Scientists became familiar with this parasite when it was suggested to be an aggravating factor with extreme acne cases. At that time there was not much information about Demodex folliculorum or proof to back up the claim, so it slipped into the ever increasing pile of research material and forgotten.

10. What is the geographic distribution of Demodex mites?

The Demodex mite spp., which belongs to Class Arachnida. In humans, the infestation is known as 'demodicosis' and occurs worldwide.

11. How many kinds of Demodex mites are living in human’s skin?

There are two kinds living in human’s skin. One is Demodex brevis that is shorter than the other one and it usually lives in glands. The one with longer tale is Demodex folliculorum and this usually lives in hair roots. 97.68% of adults have Demodex mites in their skin.

They avoid lights and prefer warm places. During the day, they consume nutrition inside of the skin and during the night they came out of the follicles and usually mating takes place at this time.

It is known that one person has about 63000 pores. Think about 7~8 Demodex mites live in one pore.

12. What is a hair follicle?

A hair follicle is a long narrow tube leading down from the skin surface to the root of the hair. Branching off the side of the hair follicle quite near the surface is a sebaceous gland that continually produces sebum, a fatty secretion to moisturize and protect the skin.

13. Do Demodex mites live inside human hair follicles?
Yes! They live in hair follicles. While hair follicles and sebaceous glands occur virtually all over the body, follicle mites seem to have a predilection for the follicles and glands of the face. Early research indicated that they are most numerous around the nose and eyes, but some recent studies have found the highest numbers on the cheeks and forehead.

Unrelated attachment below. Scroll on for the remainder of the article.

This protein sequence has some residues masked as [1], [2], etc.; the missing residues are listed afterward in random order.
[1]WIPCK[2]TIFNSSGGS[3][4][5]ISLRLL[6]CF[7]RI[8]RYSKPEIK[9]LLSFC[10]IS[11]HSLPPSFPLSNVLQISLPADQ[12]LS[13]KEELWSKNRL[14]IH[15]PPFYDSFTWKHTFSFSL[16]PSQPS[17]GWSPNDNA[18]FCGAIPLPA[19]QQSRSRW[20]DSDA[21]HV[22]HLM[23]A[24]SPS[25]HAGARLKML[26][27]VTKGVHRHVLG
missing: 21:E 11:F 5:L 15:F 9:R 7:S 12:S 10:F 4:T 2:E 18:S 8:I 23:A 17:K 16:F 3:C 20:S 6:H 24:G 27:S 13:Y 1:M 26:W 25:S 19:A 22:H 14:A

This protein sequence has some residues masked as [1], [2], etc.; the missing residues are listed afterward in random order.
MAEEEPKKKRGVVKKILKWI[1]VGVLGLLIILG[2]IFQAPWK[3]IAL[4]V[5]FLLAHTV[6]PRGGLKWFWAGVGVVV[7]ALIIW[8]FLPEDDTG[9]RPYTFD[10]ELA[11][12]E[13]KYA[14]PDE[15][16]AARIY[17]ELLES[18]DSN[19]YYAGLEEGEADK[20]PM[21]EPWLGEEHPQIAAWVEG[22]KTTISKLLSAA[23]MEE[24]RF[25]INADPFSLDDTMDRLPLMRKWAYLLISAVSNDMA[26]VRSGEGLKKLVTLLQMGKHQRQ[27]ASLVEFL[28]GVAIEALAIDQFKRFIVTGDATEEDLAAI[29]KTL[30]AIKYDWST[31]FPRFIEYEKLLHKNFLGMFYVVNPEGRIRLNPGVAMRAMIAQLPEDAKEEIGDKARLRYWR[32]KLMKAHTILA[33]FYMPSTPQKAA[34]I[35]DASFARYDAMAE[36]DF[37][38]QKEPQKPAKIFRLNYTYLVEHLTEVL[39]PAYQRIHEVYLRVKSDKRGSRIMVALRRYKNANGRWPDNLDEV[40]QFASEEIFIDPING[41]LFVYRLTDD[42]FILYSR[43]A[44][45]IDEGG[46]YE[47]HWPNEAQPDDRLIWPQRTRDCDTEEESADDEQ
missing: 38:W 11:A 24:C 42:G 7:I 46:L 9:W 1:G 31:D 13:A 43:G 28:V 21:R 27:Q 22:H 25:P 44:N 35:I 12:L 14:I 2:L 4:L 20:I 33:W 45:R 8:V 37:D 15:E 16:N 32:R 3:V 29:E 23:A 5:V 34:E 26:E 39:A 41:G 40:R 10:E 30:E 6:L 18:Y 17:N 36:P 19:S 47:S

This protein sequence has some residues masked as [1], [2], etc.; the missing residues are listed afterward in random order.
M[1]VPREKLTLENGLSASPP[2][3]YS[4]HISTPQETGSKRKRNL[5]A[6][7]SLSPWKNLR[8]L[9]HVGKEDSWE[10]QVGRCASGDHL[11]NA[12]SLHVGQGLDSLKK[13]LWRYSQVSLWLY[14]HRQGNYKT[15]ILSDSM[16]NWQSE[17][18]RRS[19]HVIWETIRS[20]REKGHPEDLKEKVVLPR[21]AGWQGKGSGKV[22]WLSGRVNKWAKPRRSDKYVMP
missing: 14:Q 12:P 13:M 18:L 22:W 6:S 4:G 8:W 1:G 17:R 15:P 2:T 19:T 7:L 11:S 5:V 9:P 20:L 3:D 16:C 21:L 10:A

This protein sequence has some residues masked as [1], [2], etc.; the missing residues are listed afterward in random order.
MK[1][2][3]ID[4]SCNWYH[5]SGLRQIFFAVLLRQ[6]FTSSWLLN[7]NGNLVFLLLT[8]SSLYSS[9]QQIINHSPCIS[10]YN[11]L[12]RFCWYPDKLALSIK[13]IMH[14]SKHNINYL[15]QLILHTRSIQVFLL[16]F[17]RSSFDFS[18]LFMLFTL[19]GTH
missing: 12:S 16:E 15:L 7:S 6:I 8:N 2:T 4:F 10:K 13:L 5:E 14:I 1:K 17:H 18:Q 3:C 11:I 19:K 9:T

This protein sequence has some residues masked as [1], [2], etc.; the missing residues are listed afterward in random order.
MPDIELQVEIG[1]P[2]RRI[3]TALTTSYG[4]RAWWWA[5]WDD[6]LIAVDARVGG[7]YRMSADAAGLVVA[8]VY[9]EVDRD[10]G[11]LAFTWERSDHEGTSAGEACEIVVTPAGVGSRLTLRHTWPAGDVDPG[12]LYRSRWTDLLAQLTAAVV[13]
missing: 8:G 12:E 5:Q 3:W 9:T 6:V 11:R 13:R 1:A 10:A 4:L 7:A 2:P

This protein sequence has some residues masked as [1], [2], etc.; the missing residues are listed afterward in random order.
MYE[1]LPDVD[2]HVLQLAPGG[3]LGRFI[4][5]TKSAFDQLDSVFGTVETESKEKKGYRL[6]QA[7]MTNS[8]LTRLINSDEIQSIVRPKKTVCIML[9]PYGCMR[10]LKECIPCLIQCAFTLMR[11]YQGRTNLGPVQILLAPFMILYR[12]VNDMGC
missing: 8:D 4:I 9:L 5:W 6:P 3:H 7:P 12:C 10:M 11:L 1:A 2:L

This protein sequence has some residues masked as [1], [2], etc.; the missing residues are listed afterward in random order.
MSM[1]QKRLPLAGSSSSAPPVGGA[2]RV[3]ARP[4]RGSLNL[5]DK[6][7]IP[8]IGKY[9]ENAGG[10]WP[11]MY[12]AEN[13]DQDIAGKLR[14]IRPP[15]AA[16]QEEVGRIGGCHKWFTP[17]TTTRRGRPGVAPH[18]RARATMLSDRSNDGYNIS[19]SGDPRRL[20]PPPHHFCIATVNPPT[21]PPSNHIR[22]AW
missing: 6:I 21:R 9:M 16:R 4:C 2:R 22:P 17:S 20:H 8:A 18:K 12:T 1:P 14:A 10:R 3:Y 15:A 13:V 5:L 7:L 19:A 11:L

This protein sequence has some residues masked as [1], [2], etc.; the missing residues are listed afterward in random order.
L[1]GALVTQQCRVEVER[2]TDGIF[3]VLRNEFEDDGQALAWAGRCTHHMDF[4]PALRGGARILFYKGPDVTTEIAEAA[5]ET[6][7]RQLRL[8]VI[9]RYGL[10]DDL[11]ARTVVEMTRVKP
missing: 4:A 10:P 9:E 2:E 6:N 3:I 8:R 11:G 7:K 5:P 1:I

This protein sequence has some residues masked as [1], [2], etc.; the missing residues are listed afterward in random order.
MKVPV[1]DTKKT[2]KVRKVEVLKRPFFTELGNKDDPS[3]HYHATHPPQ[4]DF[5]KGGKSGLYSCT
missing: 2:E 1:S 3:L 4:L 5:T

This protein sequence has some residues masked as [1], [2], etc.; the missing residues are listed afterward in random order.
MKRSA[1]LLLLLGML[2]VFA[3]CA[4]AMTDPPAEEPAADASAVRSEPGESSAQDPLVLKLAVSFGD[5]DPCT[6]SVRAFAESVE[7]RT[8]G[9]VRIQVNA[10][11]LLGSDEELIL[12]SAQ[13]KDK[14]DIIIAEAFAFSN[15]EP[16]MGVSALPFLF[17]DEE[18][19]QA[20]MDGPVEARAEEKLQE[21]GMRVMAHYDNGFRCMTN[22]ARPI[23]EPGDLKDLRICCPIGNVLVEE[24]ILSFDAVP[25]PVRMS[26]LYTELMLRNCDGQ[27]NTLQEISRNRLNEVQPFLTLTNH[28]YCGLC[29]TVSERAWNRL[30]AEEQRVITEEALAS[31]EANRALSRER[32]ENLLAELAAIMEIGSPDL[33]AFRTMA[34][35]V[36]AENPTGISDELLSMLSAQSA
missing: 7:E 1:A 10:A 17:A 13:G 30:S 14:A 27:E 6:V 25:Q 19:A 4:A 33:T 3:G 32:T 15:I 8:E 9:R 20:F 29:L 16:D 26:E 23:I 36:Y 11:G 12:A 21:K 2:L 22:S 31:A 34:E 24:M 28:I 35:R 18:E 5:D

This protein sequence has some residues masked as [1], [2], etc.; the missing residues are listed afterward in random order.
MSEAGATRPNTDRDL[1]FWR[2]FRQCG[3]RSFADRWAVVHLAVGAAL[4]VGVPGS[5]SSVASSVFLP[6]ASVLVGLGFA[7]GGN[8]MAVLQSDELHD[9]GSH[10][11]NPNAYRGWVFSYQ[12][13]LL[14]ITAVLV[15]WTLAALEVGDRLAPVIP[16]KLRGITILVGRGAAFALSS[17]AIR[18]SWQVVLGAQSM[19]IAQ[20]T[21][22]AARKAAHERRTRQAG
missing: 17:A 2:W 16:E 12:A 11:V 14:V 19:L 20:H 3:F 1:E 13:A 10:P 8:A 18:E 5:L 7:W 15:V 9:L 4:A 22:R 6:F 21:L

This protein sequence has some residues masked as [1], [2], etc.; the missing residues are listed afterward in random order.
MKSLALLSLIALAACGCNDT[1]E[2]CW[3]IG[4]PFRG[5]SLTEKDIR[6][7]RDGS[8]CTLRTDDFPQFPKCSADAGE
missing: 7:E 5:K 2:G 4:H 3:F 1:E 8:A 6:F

Follicle mites are long and thin —the better to fit inside a long thin hair follicle— with their four pairs of legs right up at the head end and the rest of their tubular body dragging behind. Demodex brevis mites live in the sebaceous glands while Demodex folliculorum mites occupy the hair follicles—both species feed on sebaceous secretions, reproduce in the follicle or gland, and both occasionally leave the follicle and travel across the skin to a new follicle.
  
14. Who has Demodex mites?
Demodex mites are very common in humans. The older you are, the more likely you are to have a few mites living in your follicles, with some sources stating that virtually all senior citizens have them.

15. How to see the Demodex mites?
Because they are microscopic, you generally don’t know that you have follicle mites.
To confirm that they are present, you would need to gently scrape oily skin secretions off the surface of the skin or attempt to express some sebum from the hair follicles on the face. The material could then be examined under a microscope; however, if no mites are seen, they might simply be too few and too deeply lodged in the hair follicles to be detected in this manner.

For most of us, however, the presence or absence of follicle mites on our faces, hair and skin is of little consequence.